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When it comes to records, how long should you keep everything? It depends on the receipts or records. Most of us have a place where we keep those “important papers” or just old bills. They can pile up quick, and it is important to know when you can say goodbye to those stacks of papers. Some records need to be kept for a month, a year, or even the duration of your life. Below is a guideline you may want to use when it comes to deciding what to keep and what to shred.

Remember it is very important to make sure that anytime you dispose of records that contain personal information (i.e., full name, date of birth, social security, or account numbers) that you shred and properly dispose of those documents.

Sales Receipts – Unless you need them for tax purposes (then keep for at least 3 years), you only need to keep the sales receipts until the warranty expires or you can no longer return or exchange the item.

ATM Printouts – You can toss these after you balance your checkbook at the end of the month.

What to keep for 1 year:

  • Paycheck Stubs (You can get rid of these once you have compared them to your W2 & annual social security statement)
  • Utility Bills (You can throw out after one year, unless you’re using these as a deduction like a home office –then you need to keep them for 3 years after you’ve filed that tax return)
  • Cancelled Checks (Unless needed for tax purposes and then you need to keep for at least 3 years)
  • Credit Card Receipts (Unless needed for tax purposes and then you need to keep for at least 3 years)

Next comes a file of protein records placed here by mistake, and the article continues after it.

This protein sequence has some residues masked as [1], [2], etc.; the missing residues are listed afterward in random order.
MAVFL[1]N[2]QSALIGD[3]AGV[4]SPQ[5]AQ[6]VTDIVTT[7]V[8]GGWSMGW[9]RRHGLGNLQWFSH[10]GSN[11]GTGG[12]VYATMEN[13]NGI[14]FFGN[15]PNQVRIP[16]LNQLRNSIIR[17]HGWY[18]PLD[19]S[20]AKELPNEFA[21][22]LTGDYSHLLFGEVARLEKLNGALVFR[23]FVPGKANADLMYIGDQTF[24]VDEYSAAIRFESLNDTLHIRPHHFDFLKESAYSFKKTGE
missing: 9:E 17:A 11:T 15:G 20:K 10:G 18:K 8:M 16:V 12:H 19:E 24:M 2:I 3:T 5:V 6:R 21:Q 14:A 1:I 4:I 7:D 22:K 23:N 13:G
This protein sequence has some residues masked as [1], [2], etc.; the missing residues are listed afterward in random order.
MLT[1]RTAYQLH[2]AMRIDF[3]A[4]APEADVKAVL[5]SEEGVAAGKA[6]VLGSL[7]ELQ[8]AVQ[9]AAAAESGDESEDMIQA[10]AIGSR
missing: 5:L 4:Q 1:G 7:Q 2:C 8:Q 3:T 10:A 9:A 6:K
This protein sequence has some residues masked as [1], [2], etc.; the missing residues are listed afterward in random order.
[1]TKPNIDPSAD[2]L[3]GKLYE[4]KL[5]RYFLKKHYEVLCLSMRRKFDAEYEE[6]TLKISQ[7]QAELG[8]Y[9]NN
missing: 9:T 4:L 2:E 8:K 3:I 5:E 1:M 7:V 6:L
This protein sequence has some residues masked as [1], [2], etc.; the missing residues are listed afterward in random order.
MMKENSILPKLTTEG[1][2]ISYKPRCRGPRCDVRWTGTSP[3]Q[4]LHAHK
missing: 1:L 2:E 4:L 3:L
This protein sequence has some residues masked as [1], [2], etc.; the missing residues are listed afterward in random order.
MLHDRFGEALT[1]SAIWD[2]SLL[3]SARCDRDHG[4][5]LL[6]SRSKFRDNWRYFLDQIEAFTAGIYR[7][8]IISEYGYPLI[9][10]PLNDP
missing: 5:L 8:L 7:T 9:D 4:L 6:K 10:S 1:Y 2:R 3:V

• Bank Statements (Unless needed for tax purposes and then you need to keep for at least 3 years)
  • Quarterly Investment Statements (Hold on to until you get your annual statement)

What to keep for 3 years:

  • Income Tax Returns (Please keep in mind that you can be audited by the IRS for no reason up to three years after you filed a tax return. If you omit 25% of your gross income that goes up to 6 years and if you don’t file a tax return at all, there is no statute of limitations.)
  • Medical Bills and Cancelled Insurance Policies
  • Records of Selling a House (Documentation for Capital Gains Tax)
  • Records of Selling a Stock (Documentation for Capital Gains Tax)
  • Receipts, Cancelled Checks and other Documents that Support Income or a Deduction on your Tax Return (Keep 3 years from the date the return was filed or 2 years from the date the tax was paid — whichever is later)
  • Annual Investment Statement (Hold onto 3 years after you sell your investment.)

Records of Satisfied Loans should be kept for 7 years.

These documents should be kept while they are active:

  • Contracts
  • Insurance Documents
  • Stock Certificates
  • Property Records
  • Stock Records
  • Records of Pensions and Retirement Plans
  • Property Tax Records
  • Disputed Bills (Keep the bill until the dispute is resolved)
  • Home Improvement Records (Hold for at least 3 years after the due date for the tax return that includes the income or loss on the asset when it’s sold)

Keep Forever – The following documents should be kept in a safe and secure location, like a bank safety deposit box or fireproof safe in your home.

  • Marriage Licenses
  • Birth Certificates
  • Wills
  • Adoption Papers
  • Death Certificates
  • Records of Paid Mortgages

Sources:

IRS.gov

ConsumerReports.com

SuzeOrman.com



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